In 1992, they released the album Modern Lullaby. For these and all future releases, the duo revived the name "Martha and the Muffins", although the only other original Muffin to participate in the making of this album was Tim Gane (on "additional percussion").
The lead single "Rainbow Sign" made RPM's "CanCon to Watch" chart at no. 4 but didn't cross over into the top 100, and the parent album similarly failed to chart. The same year, Martha and the Muffins contributed a cover of Joni Mitchell's "Shades of Scarlett Conquering" for the Mitchell tribute album Back to the Garden.
In 1992 Johnson and Gane's daughter Eve was born. After the disappointing sales of Modern Lullaby, and a new family situation to consider, Johnson and Gane essentially shut down the band and moved to other projects for the next several years.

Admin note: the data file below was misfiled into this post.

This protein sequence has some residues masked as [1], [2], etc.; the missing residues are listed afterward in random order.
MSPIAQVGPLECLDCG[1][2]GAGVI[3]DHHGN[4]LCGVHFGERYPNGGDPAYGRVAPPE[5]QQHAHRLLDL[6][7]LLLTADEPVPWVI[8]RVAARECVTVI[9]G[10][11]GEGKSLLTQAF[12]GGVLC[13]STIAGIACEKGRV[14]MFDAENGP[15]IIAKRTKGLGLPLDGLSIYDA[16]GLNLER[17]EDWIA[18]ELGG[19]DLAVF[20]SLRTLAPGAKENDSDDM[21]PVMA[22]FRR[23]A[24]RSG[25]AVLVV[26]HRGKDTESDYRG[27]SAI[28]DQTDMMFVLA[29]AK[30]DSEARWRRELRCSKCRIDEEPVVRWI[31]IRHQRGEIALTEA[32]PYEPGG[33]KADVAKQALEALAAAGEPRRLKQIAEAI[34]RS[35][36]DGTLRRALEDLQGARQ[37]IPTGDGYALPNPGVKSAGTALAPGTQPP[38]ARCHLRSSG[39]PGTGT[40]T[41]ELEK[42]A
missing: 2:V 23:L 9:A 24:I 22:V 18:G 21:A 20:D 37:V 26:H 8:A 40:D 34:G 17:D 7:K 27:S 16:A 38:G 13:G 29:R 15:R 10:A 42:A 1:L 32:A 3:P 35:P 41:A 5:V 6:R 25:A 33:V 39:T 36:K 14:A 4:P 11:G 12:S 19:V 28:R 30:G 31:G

In 1995, Johnson released an album of children's music entitled Songs from the Tree House. Credited simply to "Martha", the album was an M+M/Martha and the Muffins project in all but name, as the record was written, arranged and produced by Gane and Johnson. Songs from the Tree House won a 1996 Juno Award for best children's album.
In 1998, Johnson and Gane recorded a single new bonus track ("Resurrection") for the 1998 Martha and the Muffins/M+M compilation album Then Again: A Retrospective. The following year, another new Martha and the Muffins recording ("Do You Ever Wonder?") appeared on a various-artists compilation called The World According to Popguru.